Key Instructional Practices of Effective Elementary School Teachers of English as a Foreign Language

Frances Sokel, Susan Martin


Educational improvement is at the forefront of ongoing international concern, with the quality of teaching recognisedas a crucial variable in this endeavour. While in the past, instructional practices identified as effective were thoughtto be generic, it has become increasingly clear that the identification of contextually relevant practices is more likelyto inform the notion of what constitutes effective teaching in a given context. This study addresses this issue in thecontext of English as a Foreign Language in Israeli elementary schools.Placed within social and constructivist perspectives of learning, the qualitative, multiple case study explores theinstructional practices of five effective teachers through classroom observations and interviews. The findings showthat all teachers provide significant opportunity for knowledge construction using a variety of techniques andstrategies. The notion of relevance was also a central facet of the instructional practices of some teachers.The enquiry concludes by suggesting that the findings could be used as a basis to explore the extent to which theaspects of instruction identified feature in the practice of effective teachers in a wider context, with a view todeveloping a national model of pedagogy to promote much-needed and sustainable educational improvements inIsrael.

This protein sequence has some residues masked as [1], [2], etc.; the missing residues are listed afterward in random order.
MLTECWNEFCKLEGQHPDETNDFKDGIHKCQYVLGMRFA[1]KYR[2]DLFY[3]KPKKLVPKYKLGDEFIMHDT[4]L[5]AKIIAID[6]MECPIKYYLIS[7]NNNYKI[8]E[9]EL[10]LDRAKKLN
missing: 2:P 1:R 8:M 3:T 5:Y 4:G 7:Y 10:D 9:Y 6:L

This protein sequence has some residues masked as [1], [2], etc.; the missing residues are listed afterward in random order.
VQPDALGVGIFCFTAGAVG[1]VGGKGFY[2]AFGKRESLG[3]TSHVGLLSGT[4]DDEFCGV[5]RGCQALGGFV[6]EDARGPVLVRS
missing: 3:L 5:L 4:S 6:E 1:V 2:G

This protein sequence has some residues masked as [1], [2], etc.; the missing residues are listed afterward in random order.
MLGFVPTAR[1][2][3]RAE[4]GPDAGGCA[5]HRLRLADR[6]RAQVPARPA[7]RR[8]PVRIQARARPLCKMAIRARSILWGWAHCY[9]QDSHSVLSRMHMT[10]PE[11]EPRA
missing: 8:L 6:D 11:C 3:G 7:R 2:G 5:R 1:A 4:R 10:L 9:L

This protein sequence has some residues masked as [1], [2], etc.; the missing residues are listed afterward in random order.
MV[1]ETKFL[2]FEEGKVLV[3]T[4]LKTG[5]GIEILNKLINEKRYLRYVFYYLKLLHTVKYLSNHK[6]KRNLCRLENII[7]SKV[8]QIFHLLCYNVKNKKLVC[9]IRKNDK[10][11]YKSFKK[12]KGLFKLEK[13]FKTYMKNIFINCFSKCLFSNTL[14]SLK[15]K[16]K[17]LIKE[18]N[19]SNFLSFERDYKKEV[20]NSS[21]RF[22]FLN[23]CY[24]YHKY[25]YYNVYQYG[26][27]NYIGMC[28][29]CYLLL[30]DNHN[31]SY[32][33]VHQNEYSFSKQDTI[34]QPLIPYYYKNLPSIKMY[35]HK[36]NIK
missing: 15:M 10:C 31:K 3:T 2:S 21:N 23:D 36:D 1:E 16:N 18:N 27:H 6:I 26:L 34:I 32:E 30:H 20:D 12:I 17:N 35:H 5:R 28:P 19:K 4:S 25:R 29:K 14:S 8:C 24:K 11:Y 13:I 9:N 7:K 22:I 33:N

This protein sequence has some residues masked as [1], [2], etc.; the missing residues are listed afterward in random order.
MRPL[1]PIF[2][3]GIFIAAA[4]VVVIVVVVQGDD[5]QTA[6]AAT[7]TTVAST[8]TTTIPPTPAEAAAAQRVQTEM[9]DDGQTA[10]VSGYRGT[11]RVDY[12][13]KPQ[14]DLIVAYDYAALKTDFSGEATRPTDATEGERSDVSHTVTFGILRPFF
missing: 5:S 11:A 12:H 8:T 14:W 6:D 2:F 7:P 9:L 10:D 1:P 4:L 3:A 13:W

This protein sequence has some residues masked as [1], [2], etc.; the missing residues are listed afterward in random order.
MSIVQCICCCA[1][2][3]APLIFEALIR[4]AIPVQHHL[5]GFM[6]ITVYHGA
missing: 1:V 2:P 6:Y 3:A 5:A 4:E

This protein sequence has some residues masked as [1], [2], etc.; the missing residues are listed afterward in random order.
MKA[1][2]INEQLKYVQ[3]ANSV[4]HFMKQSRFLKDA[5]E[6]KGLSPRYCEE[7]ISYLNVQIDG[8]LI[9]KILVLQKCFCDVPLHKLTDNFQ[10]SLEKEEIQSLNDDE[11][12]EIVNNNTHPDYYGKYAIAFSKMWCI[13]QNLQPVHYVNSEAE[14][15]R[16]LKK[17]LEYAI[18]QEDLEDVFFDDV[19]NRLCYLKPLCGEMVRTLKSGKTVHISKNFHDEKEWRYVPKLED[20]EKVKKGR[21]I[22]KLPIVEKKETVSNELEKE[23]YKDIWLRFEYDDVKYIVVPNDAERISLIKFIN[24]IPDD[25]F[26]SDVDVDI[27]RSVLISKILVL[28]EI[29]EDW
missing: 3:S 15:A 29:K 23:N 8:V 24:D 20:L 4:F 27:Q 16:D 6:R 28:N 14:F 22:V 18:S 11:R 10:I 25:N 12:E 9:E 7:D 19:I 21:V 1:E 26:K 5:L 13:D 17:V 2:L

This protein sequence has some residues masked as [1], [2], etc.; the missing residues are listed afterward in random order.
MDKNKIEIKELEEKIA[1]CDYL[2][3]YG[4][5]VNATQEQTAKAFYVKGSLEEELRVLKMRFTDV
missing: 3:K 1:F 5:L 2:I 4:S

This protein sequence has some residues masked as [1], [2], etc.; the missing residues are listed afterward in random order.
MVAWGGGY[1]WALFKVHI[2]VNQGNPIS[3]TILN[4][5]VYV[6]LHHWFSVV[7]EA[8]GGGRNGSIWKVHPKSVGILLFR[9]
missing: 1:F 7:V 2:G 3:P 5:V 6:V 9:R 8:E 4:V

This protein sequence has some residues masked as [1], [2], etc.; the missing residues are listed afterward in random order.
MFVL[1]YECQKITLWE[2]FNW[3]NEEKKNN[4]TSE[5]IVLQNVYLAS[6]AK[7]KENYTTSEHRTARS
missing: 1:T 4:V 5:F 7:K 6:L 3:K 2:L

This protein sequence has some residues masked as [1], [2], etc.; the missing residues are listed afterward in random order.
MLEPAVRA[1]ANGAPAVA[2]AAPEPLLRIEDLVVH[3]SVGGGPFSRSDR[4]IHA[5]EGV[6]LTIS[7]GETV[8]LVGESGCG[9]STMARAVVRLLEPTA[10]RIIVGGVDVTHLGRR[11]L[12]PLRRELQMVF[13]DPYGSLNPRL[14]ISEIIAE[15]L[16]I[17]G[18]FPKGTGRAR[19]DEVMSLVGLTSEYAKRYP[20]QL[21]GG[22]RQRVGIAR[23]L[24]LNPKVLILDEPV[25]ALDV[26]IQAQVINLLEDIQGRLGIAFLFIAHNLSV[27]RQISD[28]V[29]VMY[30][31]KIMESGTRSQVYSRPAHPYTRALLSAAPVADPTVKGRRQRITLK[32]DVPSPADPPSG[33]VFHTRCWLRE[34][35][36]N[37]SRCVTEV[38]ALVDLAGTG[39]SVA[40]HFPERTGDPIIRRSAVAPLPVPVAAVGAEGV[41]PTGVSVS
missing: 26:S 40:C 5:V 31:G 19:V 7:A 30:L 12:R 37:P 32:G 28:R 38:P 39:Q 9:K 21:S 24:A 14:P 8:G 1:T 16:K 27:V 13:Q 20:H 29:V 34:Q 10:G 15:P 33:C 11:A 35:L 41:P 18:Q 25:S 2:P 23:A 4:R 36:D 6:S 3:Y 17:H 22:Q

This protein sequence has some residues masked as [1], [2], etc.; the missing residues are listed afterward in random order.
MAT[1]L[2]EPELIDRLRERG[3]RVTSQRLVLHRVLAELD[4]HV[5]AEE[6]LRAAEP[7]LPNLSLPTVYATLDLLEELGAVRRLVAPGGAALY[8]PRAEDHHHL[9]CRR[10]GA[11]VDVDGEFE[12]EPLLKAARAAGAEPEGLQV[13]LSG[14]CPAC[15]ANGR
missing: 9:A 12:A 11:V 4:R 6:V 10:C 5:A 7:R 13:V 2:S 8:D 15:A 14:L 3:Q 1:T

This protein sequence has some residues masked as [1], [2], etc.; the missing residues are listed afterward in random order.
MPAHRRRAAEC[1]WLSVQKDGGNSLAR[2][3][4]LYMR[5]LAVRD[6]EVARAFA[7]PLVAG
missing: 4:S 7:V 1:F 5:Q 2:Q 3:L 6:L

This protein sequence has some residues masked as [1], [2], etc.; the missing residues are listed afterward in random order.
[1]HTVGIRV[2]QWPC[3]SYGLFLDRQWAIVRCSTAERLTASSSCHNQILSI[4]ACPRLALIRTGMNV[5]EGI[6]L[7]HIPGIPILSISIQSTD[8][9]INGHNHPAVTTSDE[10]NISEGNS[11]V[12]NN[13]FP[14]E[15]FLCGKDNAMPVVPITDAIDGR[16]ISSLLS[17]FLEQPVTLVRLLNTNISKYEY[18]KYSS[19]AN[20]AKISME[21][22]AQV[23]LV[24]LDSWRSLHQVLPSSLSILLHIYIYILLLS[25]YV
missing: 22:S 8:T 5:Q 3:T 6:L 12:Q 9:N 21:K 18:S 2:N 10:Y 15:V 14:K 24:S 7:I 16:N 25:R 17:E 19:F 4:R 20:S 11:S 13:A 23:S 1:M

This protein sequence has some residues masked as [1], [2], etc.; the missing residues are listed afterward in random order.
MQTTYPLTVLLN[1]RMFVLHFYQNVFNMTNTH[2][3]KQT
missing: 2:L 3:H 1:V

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Copyright (c) 2016 Frances Sokel, Susan Martin

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Journal of Curriculum and Teaching ISSN 1927-2677 (Print) ISSN 1927-2685 (Online)  Email:

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